What Times to Plant Plants in a Garden

Planting times vary according to the types of plants involved and the local climate conditions. Traditionally, fall and spring are thought of as good planting times. Seeds do not germinate in cold weather and many plants go dormant during the winter months. In mild climates, flowers and vegetables are grown year-round and planted every few months. In each season, garden centers display the best plants to grow at that time in your the area.

Annual Flowers

Plant annual flowers in the spring for summer blooming. Annuals are planted, grow, bloom and die in one season. Many of summer's most popular flowers are annuals such as zinnias, marguerite daisies, asters, cornflower, and marigolds. Young annual plants are available at the garden center each spring in six-pack plastic trays. Annuals can also be grown from seeds planted in February to April in most areas. In warm climates annuals can be planted all year long.

Perennial Flowers

Fall and spring are both good times for planting perennial flowers such as delphinium, daisy, coreopsis, and daylilies. Plant purchased perennials in the fall one month before the first frost. In spring wait until all danger of frost is past before you set perennials in the ground. Check your local garden center for frost dates or consult the U.S. Department of Agriculture Plant Hardiness Zone Map.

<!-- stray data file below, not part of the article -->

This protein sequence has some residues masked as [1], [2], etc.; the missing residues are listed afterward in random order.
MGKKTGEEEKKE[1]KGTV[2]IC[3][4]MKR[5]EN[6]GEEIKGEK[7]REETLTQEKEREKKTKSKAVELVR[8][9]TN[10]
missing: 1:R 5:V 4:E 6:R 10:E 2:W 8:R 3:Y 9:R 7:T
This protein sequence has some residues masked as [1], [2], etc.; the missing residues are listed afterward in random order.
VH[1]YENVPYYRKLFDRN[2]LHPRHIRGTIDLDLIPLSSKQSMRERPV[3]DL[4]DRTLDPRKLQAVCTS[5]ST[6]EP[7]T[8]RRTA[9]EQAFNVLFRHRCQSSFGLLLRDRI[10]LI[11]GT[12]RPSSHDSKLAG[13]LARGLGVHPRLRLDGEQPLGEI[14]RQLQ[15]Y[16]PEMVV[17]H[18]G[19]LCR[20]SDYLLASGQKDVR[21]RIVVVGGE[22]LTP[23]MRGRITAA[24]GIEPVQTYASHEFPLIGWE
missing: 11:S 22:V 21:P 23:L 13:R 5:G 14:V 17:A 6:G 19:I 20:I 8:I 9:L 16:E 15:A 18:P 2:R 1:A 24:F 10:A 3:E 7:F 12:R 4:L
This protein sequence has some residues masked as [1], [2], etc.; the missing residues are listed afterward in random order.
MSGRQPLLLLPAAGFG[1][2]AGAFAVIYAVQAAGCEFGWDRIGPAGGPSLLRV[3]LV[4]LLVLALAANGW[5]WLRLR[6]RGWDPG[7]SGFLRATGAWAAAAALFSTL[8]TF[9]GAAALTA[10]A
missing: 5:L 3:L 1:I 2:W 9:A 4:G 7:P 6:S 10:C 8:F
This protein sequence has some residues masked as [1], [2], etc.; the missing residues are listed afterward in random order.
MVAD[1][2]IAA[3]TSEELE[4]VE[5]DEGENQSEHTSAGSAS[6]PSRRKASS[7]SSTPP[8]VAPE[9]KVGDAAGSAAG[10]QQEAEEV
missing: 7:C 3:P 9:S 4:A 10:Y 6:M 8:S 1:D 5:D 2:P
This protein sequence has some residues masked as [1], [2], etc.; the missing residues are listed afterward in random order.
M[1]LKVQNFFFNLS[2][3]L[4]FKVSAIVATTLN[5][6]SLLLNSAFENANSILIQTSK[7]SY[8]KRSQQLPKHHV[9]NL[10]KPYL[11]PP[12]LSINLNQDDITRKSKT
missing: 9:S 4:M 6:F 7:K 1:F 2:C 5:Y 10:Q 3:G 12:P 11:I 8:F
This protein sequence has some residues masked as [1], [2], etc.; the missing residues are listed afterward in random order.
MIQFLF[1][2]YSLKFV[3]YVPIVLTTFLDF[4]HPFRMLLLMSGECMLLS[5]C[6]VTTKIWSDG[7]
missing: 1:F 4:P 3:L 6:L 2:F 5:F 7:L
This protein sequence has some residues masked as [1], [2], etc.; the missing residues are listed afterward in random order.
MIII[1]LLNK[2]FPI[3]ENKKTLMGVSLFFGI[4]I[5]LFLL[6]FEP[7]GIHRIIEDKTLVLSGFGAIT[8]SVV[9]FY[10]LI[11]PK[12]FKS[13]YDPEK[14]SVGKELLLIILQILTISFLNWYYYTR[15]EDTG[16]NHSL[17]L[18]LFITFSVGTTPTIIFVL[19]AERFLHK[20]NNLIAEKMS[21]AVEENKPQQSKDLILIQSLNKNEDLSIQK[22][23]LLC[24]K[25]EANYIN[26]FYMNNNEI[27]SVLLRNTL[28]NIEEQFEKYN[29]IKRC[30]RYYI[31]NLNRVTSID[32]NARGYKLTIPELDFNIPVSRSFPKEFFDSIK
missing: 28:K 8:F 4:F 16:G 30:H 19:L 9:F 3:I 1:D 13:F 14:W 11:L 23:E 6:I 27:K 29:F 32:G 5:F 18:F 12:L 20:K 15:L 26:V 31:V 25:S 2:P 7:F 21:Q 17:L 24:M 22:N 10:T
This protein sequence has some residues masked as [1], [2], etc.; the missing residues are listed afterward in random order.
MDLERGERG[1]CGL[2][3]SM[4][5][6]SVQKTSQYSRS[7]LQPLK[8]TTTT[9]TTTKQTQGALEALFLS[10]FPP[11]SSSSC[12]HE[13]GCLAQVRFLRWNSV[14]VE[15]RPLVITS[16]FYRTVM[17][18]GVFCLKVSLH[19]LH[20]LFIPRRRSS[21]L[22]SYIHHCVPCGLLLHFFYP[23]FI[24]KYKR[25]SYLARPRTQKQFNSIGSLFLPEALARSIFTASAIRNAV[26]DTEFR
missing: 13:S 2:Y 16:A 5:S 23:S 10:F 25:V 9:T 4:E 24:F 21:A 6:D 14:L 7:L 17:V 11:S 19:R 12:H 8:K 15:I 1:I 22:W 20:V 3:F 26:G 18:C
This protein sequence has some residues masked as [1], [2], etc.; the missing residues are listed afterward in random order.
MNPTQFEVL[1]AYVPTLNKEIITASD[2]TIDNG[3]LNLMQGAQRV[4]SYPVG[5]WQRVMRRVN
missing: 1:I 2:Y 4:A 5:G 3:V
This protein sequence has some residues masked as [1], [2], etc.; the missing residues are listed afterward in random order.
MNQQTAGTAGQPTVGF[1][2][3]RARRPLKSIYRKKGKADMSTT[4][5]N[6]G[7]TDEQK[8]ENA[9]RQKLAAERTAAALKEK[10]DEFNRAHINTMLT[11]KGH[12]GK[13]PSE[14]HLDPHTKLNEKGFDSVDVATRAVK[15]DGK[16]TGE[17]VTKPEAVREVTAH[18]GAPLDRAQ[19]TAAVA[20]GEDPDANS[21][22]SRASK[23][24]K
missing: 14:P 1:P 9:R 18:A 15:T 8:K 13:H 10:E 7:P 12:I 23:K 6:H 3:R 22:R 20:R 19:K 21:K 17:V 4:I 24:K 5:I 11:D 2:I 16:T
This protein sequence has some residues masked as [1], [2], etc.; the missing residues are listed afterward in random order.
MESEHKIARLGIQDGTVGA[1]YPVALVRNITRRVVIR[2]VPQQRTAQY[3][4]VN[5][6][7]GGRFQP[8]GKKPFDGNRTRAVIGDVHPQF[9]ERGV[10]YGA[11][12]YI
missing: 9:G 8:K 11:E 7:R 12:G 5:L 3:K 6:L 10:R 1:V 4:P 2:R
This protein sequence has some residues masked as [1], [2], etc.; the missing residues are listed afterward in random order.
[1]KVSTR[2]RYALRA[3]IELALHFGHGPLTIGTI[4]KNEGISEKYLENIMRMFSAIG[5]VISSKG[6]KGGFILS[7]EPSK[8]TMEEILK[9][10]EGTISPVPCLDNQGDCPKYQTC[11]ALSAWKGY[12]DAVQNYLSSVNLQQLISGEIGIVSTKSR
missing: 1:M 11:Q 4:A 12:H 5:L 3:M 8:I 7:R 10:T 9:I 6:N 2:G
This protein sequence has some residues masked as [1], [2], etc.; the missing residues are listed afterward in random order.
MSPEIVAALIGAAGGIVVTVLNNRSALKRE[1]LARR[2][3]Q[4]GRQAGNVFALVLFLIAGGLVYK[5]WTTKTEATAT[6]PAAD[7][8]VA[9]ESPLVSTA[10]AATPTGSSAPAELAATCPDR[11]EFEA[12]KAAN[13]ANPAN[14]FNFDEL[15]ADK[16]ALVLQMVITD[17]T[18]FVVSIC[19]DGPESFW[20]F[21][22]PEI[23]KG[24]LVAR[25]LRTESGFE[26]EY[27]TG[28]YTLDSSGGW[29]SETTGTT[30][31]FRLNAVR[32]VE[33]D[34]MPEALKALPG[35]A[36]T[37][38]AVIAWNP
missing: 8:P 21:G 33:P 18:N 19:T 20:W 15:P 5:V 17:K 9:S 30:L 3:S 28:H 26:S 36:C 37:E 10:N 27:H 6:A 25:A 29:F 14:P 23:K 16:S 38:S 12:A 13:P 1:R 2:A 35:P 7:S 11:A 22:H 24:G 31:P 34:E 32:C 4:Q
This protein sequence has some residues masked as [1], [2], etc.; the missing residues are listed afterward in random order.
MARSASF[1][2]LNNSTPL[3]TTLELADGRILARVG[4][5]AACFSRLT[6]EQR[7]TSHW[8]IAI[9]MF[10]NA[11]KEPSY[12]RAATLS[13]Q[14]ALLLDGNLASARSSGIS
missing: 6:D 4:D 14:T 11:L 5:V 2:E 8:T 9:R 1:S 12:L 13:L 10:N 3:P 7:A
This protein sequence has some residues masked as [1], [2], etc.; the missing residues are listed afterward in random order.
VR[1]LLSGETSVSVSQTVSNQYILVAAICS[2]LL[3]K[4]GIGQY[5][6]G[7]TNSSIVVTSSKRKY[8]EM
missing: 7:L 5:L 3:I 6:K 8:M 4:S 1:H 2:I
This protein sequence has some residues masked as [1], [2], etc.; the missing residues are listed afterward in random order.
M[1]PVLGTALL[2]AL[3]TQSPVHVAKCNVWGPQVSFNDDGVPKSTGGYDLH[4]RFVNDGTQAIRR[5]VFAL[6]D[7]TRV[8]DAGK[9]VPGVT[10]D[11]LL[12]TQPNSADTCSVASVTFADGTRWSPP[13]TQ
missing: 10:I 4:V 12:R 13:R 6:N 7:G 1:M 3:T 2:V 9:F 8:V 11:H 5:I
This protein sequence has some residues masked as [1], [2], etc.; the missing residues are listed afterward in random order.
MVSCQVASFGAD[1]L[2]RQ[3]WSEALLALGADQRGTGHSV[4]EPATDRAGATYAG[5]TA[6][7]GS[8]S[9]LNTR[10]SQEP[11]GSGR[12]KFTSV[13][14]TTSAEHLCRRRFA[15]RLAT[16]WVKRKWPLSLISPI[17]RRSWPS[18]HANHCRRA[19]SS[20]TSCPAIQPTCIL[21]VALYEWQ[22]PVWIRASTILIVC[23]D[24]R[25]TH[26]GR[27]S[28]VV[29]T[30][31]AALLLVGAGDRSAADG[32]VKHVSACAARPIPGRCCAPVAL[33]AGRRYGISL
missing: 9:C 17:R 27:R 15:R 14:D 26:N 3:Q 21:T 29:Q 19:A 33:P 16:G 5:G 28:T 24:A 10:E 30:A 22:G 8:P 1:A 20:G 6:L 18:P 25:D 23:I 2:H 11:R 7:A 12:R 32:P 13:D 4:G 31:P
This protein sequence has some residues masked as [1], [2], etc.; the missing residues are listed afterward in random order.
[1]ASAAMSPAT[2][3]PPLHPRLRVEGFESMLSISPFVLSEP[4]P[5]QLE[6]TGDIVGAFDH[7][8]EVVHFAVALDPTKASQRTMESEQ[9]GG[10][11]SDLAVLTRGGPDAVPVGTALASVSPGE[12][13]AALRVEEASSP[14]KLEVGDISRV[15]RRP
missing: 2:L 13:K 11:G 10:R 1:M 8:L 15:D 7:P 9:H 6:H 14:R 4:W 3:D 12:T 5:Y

Seed packets are the best guide for planting times of individual vegetables. The general rule is that seeds will not germinate in temperature below 50 degrees F. Vegetables do not like cold, wet soil. Wait to plant seeds until spring frost periods are over and the soil warms. The earliest vegetables to go in the ground are peas, lettuces, spinach, and collards. They are called "cool-season" vegetables. Tomatoes are best planted in April or later depending on your climate.


Fall and spring are the best time to plant shrubs such as lilac, azalea, and barberry. When planted in fall, they have a chance to establish their roots before the first frost and dormant phase of winter. Roots continue to gain strength during winter even when the plant shows little sign of top growth. Plant shrubs in springtime also, when increased daylight and sunshine encourages strong growth.


Roses are sold "bare root" during the winter months to be planted in early spring. They are in a dormant stage with no green growth. Roses sold in 5-gallon containers are usually growing and blooming and can be treated as shrubs. Plant them in spring when the soil warms or fall before the first frost date.

Keywords: planting times, when to plant, flower planting

About this Author

Joan Norton, M.A., is a licensed psychotherapist and professional writer in the field of women's spirituality. She blogs and has two published books on the subject of Mary Magdalene; "14 Steps To Awaken The Sacred Feminine:Women in the Circle of Mary Magdalene," and "The Mary Magdalene Within."